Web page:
Blogger Highlight: Realitique

This blogger highlight comes from a fellow Louisiana blogger. Rob at Realitique has a few things to say about those touched up photos.

Wingnuts are hyperventilating this morning over another (alleged) staged photo. “Yeah, whatever,” I hear you say. “Last time the guy boosted the contrast, which any decent photographer would do,” I hear you continue. “Too bad he got carried away and added more smoke, making the bombed buildings look a little more bombed.” Well, this time, somebody put a sign on a car! Oh, sh*t! Ray Robinson, uber blogger and photography expert, got the goods on this dog.

He’s noticed that another picture of the same car taken on the same day doesn’t have the sign! [Applause.] Now, see, I’m a photographer and, unlike Malkin and Power Whine, I know what I’m talking about. I even guessed that that Pulitzer-winning photo of a Baghdad street execution was taken from approximately 50 yards away with a telephoto lens (I was off by 5 yards). In this case, yes, the sign was probably added to “inflame Islamic passions.” Or, you know, as a memorial–something many New Orleans residents did after Katrina, to, uh, memorialize their ruined homes. (Can anybody read the verses on the sign?)

There are two possibilities:

    1) There were two photographers, and somebody put a sign on the car during the interim between which the two photographs were taken.

    2) A photographer showed up and somebody said, “Hey, dude, lemme put a sign on that car!”


Hm. Let’s see…. Oh, yeah, the photographers are credited in the photos’ captions. What do they say? Oh, yeah, the photo with the sign was taken by the Greek-sounding Lefteris Pitarakis of AP. The second was taken by non-Hizbullah-sounding Eric Gaillard of Reuters. As the intrepid Ray Robinson notes:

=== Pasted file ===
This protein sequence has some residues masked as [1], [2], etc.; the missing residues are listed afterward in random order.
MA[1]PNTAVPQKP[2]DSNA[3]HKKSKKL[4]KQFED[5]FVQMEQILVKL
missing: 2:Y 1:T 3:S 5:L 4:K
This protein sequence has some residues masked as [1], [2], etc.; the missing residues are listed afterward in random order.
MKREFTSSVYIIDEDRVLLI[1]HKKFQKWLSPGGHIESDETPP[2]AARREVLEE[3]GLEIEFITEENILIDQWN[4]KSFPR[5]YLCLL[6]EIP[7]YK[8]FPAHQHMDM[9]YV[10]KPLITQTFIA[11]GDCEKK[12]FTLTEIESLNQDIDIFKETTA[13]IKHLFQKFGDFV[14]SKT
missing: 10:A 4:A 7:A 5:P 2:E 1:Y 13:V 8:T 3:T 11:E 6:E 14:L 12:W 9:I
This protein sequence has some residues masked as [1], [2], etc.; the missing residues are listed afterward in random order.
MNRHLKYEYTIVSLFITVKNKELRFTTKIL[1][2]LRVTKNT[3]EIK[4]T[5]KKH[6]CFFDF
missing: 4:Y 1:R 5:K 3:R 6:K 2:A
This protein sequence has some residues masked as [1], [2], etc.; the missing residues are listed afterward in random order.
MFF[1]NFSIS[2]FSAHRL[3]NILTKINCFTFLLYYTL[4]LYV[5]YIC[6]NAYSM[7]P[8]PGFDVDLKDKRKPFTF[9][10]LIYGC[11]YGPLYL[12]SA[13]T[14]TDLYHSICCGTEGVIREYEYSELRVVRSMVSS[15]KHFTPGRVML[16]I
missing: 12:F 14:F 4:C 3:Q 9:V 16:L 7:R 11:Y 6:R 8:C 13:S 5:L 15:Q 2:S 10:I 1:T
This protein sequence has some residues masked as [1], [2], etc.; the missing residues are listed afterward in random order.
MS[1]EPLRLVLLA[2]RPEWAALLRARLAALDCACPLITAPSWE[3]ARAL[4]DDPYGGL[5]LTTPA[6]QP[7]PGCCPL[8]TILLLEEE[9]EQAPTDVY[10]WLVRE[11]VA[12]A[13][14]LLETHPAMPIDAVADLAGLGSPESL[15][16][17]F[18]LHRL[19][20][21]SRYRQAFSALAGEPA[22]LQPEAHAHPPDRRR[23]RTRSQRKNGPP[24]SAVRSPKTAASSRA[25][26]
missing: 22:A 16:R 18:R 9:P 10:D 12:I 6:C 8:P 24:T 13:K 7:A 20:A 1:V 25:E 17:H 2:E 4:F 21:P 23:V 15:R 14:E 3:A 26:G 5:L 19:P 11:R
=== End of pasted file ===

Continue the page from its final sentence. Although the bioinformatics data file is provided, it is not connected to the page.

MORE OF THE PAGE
So this photographer had to know this was a set up most likely by Hizbollah and took the photo for the symbolism it would invoke. And AP was happy to publish this propaganda for hizbollah.

Well, um, no, Ray. Not only is there no evidence for that, but there’s no evidence for that. Oh, yeah, and there’s no evidence that Pitarakis–the photographer with the obviously Lebanese name!–is connected with Hizbullah. One last note from this photographer: The first picture looks like an unstaged snapshot. That’s what happens when people aren’t posing and you catch them off-guard. That’s why the guy in the background to the right is looking at the camera and the guy nearest the camera, leaning on the car, isn’t. Any decent photographer would’ve included the people and the sign. It’s a good picture.

The second picture is probably posed (we’d know for sure if he was looking at the lens). If you can’t tell that, you are so clueless that even Neal Boortz would be amazed you make more than minimum wage.

Ray, you’re what the DSM IV terms a “f’ktard.” Learn to think. Oh, right, you’re conservablogger. Never mind.

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